Last Saturday, A Midsummer Night's Run was held in Toronto. It passed through Tommy Thompson Park, a unique urban wilderness and nature sanctuary. Runners provided a sad and shameful display of disrespect for the beautiful surroundings.
I don't understand runners, and I probably never will. Running is a useless, utterly boring activity that accomplishes absolutely nothing.
That view wasn't exactly improved by an incident that happened some years ago on the Don Valley Trail. I was walking along the path, looking for remarkable plants and animals, while someone ran straight into my back. The individual in question started to insult me, because I had not jumped out of the way. Excuse me? He ran into my back. He should have run around me. I wasn't exactly running backwards into him.
What this incident suggested to me, is that running can indeed be so mind numbing, that some runners do not even realise anymore what they are doing and where they are.
Don't misunderstand me. I am not against running. I just find it appalling that so many people want to be involved in this pointless exercise. Of course, much of the same could be said about other activities. I like to watch Star Trek, for example, an exercise that is in no way productive, challenging or useful. That's also not why I do it. I do it because I enjoy it. There is no other reason.
My guess is that many runners feel the same way about running. There is nothing wrong with this.
That said, when I am watching Star Trek, I do not feel it necessary in any way to let others enjoy my garbage by strewing it around, and this is precisely where I have a problem with runners. Runners, and more specifically, runners running races give at least the impression that their mindless activity does indeed encourage them to throw their garbage wherever it wants to fly.
In the case of Tommy Thompson Park, the runners managed to turn certain parts of the five kilometre-long peninsula and wildlife sanctuary into a trash-heap. The images speak for themselves, I think.
What makes this even more shocking is when one realises that this goes totally against the stated intentions of the organisers.
A few quotes from the website:
We encourage walkers and runners to carry their own water bottles. Our volunteers will be pleased to replenish your vessels as required.Help us green our race! Water station crews are happy to (re)fill your reusable container! Carry a water bottle and help save the planet!
As can be seen from the pictures, some runners did indeed carry their own water bottles. It is also evident that these runners are, unfortunately, a tiny minority. Saving the planet does not seem to be particularly important for runners.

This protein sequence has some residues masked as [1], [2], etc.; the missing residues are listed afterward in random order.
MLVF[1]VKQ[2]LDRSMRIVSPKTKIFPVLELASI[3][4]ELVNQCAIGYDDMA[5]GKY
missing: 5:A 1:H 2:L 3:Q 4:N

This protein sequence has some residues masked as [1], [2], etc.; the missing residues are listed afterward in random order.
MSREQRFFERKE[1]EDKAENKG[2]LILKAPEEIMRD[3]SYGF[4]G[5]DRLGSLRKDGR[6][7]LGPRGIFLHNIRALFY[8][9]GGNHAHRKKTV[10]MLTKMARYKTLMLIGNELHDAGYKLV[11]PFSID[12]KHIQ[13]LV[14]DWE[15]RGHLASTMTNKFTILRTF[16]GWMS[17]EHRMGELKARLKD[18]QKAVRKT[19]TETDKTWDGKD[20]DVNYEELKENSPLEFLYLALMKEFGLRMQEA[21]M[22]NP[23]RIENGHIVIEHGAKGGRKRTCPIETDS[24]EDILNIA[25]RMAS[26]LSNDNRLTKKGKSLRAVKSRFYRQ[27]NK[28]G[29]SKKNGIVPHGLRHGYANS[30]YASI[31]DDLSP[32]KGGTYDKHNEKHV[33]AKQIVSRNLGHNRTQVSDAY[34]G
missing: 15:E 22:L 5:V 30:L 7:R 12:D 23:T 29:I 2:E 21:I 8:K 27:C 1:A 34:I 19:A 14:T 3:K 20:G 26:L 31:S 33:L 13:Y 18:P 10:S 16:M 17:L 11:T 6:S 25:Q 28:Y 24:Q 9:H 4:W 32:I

We are fortunate to run through a beautiful conservation area and we ask those taking gels and using cups to be mindful of where they throw their garbage. Our volunteers will gladly clean up the ground around them, so please leave your litter at the aid stations.
The appalling pictures speak for themselves. Most runners don't care one bit about where their garbage ends up and they almost completely ignore the garbage bags put at their disposal by the organisers and volunteers.
Now for the positive, because yes, there is some:
It is our hope that "no one will know that we were there" once the clean-up has finished.
I went back to Tommy Thompson Park the day after the event. It must be said: the organisers and the volunteers should be commended for their diligence. Over the entire trajectory from the entrance of Tommy Thompson Park to its end at the lighthouse, I did not find a single cup. As far as I could tell, the goal that "no one will know that we were there" was reached, not partly, not mostly, but completely.
I can only hope that the brains of at least some of the runners have not been destroyed so much by the incessant running as to prevent them from learning from the organisers' and volunteers' excellent example.
This opinion article was written by an independent writer. The opinions and views expressed herein are those of the author and are not necessarily intended to reflect those of DigitalJournal.com